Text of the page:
Former RB Leipzig coach Jesse Marsch is the frontrunner to succeed Marcelo Bielsa after parted ways with Leeds United coach on Sunday following their 4-0 drubbing to Tottenham.
But is the American coach be the right man to lead Leeds out of trouble? Here are six things you need to know about the potential next manager at Elland Road.
An Ivy League student
Marsch's path into football was unlike that of most Premier League coaches as he cut his teeth in the game not at a club academy but at one of the world's most prestigious universities.
Marsch, who grew up in Wisconsin, went to Princeton, which is part of the Ivy League of the top eight U.S colleges. He excelled at football (although they call it soccer over there) and in 1995 became an All-American, being named among the top 11 players in college soccer.
Spent his whole playing career in the MLS
At Princeton he played under future USA coach Bob Bradley, who soon moved to MLS side DC United as assistant coach and drafted a young Marsch.
Marsch spent two seasons at DC United before following Bradley to fellow MLS side Chicago Fire, eventually seeing out his playing career with Chivas USA, who were also coached by Bradley.
While at Chivas he had an angry on-pitch spat with David Beckham in a local derby against the LA Galaxy.
Marsch made two appearances for the US national team and was under no illusions about the limits of his game.
"I was not the most talented guy but I was always a strong presence in the team," he told Sky Sports in 2020.
Worked at the World Cup and named coach of the year
As soon as he finished playing he moved into coaching, yet again under the guidance of Bradley, who said he could tell long before that Marsch had what it took to be a top-quality coach.
Marsch's first gig was to join Bradley as assistant coach for the USA and he was part of the coaching staff at the 2010 World Cup, where the team pulled off a shock 1-1 draw with England and finished top of Group C before being knocked out by Ghana.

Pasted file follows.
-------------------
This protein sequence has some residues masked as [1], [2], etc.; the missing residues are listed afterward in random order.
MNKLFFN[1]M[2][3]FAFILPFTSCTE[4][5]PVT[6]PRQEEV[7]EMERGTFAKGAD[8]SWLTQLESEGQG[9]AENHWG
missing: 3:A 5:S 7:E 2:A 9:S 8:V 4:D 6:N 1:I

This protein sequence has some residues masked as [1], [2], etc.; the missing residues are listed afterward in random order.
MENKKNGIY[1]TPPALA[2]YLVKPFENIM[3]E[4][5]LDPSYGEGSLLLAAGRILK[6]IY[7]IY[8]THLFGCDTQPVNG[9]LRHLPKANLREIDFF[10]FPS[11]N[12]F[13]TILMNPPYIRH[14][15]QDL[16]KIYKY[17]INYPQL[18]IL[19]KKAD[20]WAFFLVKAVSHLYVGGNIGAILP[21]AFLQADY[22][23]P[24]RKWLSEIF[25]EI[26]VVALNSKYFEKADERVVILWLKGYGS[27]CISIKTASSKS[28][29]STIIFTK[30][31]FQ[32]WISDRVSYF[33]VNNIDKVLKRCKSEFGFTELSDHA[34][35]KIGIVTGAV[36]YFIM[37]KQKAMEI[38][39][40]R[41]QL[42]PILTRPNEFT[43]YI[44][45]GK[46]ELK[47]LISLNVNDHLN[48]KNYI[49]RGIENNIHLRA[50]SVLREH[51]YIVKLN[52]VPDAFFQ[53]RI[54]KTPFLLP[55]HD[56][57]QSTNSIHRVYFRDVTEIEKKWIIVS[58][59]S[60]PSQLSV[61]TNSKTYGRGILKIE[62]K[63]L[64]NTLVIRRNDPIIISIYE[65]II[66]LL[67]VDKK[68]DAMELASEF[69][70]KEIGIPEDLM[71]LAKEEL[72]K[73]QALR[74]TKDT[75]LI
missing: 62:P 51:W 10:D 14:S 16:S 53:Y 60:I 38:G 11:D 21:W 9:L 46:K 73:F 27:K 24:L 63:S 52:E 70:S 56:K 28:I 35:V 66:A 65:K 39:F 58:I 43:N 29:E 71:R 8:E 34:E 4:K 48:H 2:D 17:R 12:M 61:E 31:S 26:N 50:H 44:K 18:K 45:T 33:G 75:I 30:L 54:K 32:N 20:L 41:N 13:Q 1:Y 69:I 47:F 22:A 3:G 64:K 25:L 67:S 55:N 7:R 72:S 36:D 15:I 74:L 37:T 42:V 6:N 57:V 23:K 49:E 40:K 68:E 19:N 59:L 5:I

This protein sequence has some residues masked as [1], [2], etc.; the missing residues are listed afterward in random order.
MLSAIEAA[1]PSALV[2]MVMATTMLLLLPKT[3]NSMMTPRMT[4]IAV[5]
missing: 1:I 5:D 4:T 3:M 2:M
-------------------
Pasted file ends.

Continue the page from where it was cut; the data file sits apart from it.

He went out on his own path after Bradley was fired by the US in 2011 and took his first head coaching role with new MLS side Montreal Impact, where he spent one season.
Marsch then joined New York Red Bulls and was named coach of the year in 2015 as his side recorded the best regular season record in the MLS with a side containing Shaun and Bradley Wright-Phillips.
Rangnick's assistant at Leipzig
His success in New York led Marsch to cross the Atlantic in 2018 and join sister club RB Leipzig to work alongside head coach and future Manchester United interim boss Ralf Rangnick.
It might have seemed an unlikely partnership for Marsch, who recalled having what he thought was an argument with Rangnick on his job interview with New York Red Bulls about his footballing ideas.
He was later told Rangnick 'loved' their conversation.
"We talked a lot about counter pressing, playing in transition," Marsch told The Coaches Voice.
"Getting to know him really introduced a lot of details and deeper thinking into the way I think about football."
It proved a winning partnership as Leipzig finished third in the Bundesliga to return to the Champions League and also reached the German Cup final for the first time, losing to Bayern Munich.
Helping Haaland to stardom..and THAT team talk
Marsch's success with Rangnick led to him getting another job with a Red Bull franchise and he was named head coach at FC Salzburg in 2019.
He was a roaring success, winning a league and cup double in each season. He also got to work with Erling Haaland, albeit only briefly, witnessing first hand the Norwegian's precocious goalscoring talent.
Haaland scored 16 goals in 14 Austrian Bundesliga games under Marsch and also proved his pedigree in the Champions League, netting eight times in six matches before joining Borussia Dortmund.
That season Marsch became the first American to coach a team in the Champions League.
His spell in the competition was also English football's first introduction to Marsch as he oversaw a thriller against Liverpool and delivered an incredible expletive-ridden half-time team-talk when his side were 3-0 down.
"How many fouls have we got? How many? Maybe two? This is not a f**king friendly! This is a f**king Champions League match! We need to step up," he said, peppering his German with the odd English word.
"They have to feel us, guys. They have to know we're f**king here to compete."
The talk, released after the game, certainly had the desired effect as his side hauled themselves back to make it 3-3 with goals from Takumi Minamino, Hwang Hee-chan and Haaland before a late Mohamed Salah strike rescued three points.
His biggest job yet but an early exit
Marsch's reward for his trophy-laden spell with Salzburg was to be named as head coach back at Leipzig after Julian Nagelsmann took over at Bayern.
But things did not go well for him as Leipzig made a dismal start to the Bundesliga season after finishing second the previous campaign.
He left the club by mutual consent in December with a record of just five wins in 14 league games.
His side were also knocked out of the Champions League but, in fairness to March, they were put in a daunting group with Paris Saint-Germain and Manchester City.
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